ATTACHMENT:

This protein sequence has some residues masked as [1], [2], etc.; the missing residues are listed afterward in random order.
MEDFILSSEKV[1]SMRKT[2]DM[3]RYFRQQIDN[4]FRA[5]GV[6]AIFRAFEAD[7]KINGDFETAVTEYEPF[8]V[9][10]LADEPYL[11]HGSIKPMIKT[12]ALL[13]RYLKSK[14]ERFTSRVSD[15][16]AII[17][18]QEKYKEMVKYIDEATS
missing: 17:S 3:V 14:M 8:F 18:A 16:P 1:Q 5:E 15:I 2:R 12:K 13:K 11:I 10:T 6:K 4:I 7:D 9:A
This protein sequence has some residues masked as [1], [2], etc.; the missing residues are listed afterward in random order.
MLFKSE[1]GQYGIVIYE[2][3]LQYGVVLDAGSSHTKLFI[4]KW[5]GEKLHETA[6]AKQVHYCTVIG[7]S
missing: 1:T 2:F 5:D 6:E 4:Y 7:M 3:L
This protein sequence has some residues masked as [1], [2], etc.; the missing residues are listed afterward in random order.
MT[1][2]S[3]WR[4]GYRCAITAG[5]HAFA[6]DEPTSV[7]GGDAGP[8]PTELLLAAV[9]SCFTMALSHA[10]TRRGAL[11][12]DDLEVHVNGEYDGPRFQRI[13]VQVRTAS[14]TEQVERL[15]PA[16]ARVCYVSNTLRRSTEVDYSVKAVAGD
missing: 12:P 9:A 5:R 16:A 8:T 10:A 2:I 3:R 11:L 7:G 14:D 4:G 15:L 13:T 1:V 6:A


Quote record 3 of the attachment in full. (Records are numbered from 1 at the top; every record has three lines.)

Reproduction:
This protein sequence has some residues masked as [1], [2], etc.; the missing residues are listed afterward in random order.
MT[1][2]S[3]WR[4]GYRCAITAG[5]HAFA[6]DEPTSV[7]GGDAGP[8]PTELLLAAV[9]SCFTMALSHA[10]TRRGAL[11][12]DDLEVHVNGEYDGPRFQRI[13]VQVRTAS[14]TEQVERL[15]PA[16]ARVCYVSNTLRRSTEVDYSVKAVAGD
missing: 12:P 9:A 5:R 16:A 8:T 10:A 2:I 3:R 11:L 7:G 14:D 4:G 15:L 13:T 1:V 6:A